By Peter Vieth
Virginia drivers are being charged and convicted of an offense that is not a crime under state law: driving without proof of insurance.
The General Assembly has debated the issue at least three times, but in each instance, a bill to require drivers to carry an insurance card or other proof of insurance has failed. Nonetheless, in several localities, drivers have been hit with hefty fines and court costs for failing to have proof of insurance, according to court records.
A Lynchburg lawyer was steamed when he was charged for not having an insurance card when he was stopped as he drove through Sussex County over Labor Day. He could have folded like some people do when a police officer issues a citation. But he went back to Sussex in November to fight and told the judge that he has been charged with a non-existent crime. The judge has not yet ruled in the case.
Virginia law does not even require a driver to have insurance. Owners can opt to pay a $500 uninsured motor vehicle fee to the Department of Motor Vehicles. Failure either to insure your car or pay the fee is a Class 3 misdemeanor, punishable by fines of up to $500, according to Virginia Code § 46.2-707.
The statute provides the same penalty for falsely verifying insurance and related infractions, but it does not make it an offense to drive without proof of auto insurance, lawyers confirmed.
Some Virginia police officers – both state and local – are misinformed about Virginia auto insurance law.
A state police spokesperson said troopers can and do charge drivers with failure to have proof of insurance under Code § 46.2-707.
State troopers routinely ask for a driver’s license, registration and insurance card during a traffic stop or crash investigation, according to Corinne N. Geller, Virginia State Police public relations director. Based on the response from the driver when asked about insurance, she said, troopers can either charge under Code § 46.2-707 or require the driver to use a form to provide proof of insurance to the DMV within 30 days.
Court records show local police have written tickets for “no proof of insurance” in Colonial Heights and Prince William, Sussex and Dinwiddie counties. One driver was fined $100 plus $10 in court costs after being found guilty in Sussex County in May.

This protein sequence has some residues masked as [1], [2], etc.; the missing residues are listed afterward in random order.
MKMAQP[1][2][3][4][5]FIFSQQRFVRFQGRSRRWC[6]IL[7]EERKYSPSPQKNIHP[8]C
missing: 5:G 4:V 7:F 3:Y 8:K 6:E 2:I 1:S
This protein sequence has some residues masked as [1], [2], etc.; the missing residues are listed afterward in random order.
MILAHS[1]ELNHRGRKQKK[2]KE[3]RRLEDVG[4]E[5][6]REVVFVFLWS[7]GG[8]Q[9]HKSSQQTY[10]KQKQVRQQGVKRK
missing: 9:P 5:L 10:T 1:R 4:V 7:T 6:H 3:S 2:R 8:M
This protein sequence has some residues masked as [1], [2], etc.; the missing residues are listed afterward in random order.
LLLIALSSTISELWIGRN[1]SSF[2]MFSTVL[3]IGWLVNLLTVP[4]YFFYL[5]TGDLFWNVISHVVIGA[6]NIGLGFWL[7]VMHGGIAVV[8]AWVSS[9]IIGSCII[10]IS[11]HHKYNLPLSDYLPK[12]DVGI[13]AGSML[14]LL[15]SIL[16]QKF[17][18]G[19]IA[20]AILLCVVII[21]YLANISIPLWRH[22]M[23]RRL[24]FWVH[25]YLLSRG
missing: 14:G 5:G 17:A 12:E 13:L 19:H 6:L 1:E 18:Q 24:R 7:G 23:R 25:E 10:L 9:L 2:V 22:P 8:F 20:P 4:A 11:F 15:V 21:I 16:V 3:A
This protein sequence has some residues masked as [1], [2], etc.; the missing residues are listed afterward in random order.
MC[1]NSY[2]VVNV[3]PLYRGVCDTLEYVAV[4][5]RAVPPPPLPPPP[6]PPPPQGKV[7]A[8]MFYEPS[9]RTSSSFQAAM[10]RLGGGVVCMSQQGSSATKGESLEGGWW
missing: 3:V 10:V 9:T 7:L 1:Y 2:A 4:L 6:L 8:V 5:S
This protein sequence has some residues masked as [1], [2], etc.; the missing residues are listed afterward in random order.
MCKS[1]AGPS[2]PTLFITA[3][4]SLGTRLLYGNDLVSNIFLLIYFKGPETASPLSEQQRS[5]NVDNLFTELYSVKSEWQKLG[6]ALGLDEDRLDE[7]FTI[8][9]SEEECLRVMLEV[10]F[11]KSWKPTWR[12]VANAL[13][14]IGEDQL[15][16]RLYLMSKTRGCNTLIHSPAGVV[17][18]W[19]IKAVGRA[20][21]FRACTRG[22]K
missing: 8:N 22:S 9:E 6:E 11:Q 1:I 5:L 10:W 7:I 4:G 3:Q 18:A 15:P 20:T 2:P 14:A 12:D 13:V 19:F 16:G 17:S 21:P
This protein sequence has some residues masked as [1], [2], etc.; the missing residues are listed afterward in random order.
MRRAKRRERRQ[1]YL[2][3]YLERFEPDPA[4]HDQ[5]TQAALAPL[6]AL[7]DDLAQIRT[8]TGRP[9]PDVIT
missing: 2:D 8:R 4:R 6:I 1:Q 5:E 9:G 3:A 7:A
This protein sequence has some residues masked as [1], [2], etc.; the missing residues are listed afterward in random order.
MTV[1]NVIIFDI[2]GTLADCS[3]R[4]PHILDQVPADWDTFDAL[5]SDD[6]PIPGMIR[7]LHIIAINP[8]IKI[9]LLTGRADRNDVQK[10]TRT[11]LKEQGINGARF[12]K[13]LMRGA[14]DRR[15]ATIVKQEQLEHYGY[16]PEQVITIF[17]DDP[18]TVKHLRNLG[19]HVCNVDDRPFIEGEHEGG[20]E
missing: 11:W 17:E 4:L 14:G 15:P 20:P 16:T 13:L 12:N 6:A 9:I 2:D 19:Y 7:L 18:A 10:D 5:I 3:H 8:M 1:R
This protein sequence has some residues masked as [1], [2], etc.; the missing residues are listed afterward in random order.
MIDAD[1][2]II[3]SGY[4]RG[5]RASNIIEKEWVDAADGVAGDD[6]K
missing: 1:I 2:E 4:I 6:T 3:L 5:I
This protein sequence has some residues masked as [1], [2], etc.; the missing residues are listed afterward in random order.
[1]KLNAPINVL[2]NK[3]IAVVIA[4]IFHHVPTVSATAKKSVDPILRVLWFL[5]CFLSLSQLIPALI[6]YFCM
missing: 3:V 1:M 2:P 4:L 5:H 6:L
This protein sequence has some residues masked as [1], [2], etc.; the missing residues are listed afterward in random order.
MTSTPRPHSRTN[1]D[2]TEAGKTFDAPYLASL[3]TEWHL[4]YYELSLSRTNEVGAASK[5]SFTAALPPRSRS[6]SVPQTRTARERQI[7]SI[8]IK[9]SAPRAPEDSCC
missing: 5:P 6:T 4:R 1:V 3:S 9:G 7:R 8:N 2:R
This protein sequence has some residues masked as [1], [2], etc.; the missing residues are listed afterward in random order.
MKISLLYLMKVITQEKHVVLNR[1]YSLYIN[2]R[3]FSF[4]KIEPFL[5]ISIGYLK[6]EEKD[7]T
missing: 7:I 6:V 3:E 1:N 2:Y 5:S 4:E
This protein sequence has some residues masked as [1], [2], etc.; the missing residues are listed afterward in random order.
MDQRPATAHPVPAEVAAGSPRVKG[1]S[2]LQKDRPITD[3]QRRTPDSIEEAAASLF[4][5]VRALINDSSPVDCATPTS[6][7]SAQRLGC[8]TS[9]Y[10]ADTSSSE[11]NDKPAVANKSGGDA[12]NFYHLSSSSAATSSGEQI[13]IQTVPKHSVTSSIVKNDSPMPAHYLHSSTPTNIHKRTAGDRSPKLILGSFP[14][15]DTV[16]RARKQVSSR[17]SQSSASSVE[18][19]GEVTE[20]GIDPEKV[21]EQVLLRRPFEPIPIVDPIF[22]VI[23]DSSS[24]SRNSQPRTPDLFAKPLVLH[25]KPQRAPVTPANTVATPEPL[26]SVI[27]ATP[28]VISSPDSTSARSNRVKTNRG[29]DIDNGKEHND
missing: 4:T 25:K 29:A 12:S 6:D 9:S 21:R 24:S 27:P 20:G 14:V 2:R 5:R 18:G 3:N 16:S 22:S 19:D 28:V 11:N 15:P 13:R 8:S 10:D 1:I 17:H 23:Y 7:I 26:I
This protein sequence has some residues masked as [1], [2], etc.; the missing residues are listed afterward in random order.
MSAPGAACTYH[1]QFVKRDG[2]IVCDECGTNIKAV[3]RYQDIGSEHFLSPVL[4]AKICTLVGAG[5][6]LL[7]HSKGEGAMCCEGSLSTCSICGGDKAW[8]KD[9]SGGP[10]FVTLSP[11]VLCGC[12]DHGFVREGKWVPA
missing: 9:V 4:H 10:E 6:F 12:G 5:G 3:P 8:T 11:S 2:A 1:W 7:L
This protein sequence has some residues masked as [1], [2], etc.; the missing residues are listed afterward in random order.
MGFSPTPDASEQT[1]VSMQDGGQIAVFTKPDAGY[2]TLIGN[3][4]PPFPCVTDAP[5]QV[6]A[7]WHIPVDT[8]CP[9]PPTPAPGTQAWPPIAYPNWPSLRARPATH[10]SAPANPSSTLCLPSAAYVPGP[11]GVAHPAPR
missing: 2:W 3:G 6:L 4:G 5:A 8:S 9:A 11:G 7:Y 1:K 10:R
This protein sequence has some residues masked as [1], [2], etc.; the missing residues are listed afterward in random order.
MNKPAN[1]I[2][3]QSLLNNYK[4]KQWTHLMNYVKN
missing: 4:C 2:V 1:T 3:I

A Richmond prosecutor acknowledged some insured drivers in that city are charged for failure to have an insurance card. The charge is dismissed when the driver brings the proof of insurance to court, the prosecutor said in an email forwarded by Commonwealth’s Attorney Michael Herring.
The Lynchburg lawyer charged in Sussex County, M. Paul Valois, decided to fight because the stakes are high for a conviction under Code § 46.2-707. The violation is a Class 3 misdemeanor, and making any false statement a “crime of moral turpitude,” Valois said. Once that conviction is on someone’s record, it could affect future employment or military service. For those reasons, Valois said, “I’ve got to fight it.”
There’s even more at stake. Other lawyers point out that a conviction under Code § 46.2-707 brings immediate license suspension by the DMV and requires payment of the $500 and proof of financial responsibility.
Valois may have a valid defense. Attorneys who reviewed the statute agreed it does not criminalize failure to have an insurance card in your car.
“Not having proof of insurance is not an offense in Virginia. It’s just incorrect,” said G. Barton Chucker of Richmond, a traffic defense lawyer.
Chucker also serves as a substitute judge hearing traffic cases in Richmond. He said the issue comes up every time he sits on the traffic court bench. He added he has seen a handful of police officers in Richmond who try to charge motorists with failing to have proof of insurance. He said he simply tells prosecutors, “It’s not the law.”
“The offense is not driving an uninsured motor vehicle,” agreed Lynchburg Commonwealth’s Attorney Michael R. Doucette. “The offense also is not failure to have proof of insurance while operating the vehicle on the highways. Virginia allows the operation of uninsured motor vehicles on the highways,” he said.
“Rather, the offense is having an uninsured motor vehicle and not paying the uninsured motorist fee of $500 per year,” Doucette said.
Chucker, Doucette and other attorneys agree that if a driver tells an officer there is no insurance on the car and he has not paid the $500 fee, the driver has earned himself a valid ticket.
“My guess as to where the confusion arises is everyone assumes that if a person had the $500 to pay the uninsured motorist fee, he would get at least a minimal insurance policy instead. So, if a motorist tells a law enforcement officer that he has no insurance, the officer presumes that he also has not paid the uninsured motorist fee,” Doucette said.
Doucette said requiring drivers to present either proof of insurance or proof of payment of the uninsured vehicle fee would go a long way to clear up the confusion.
Richmond traffic lawyer Bob Battle said it’s possible to make a mistake and misread the statute. “My guess is it is an officer who got out his little Virginia Code summary book and looked at the title of 46.2-707 and looked at the words ‘verification of insurance’ and missed the word ‘uninsured’ before ‘vehicle,’” Battle said.
And many drivers may be making a mistake as well, just assuming that proof of insurance is required. “People don’t know they don’t have to show the insurance card,” said Fredericksburg traffic lawyer Andrew F. Flusche.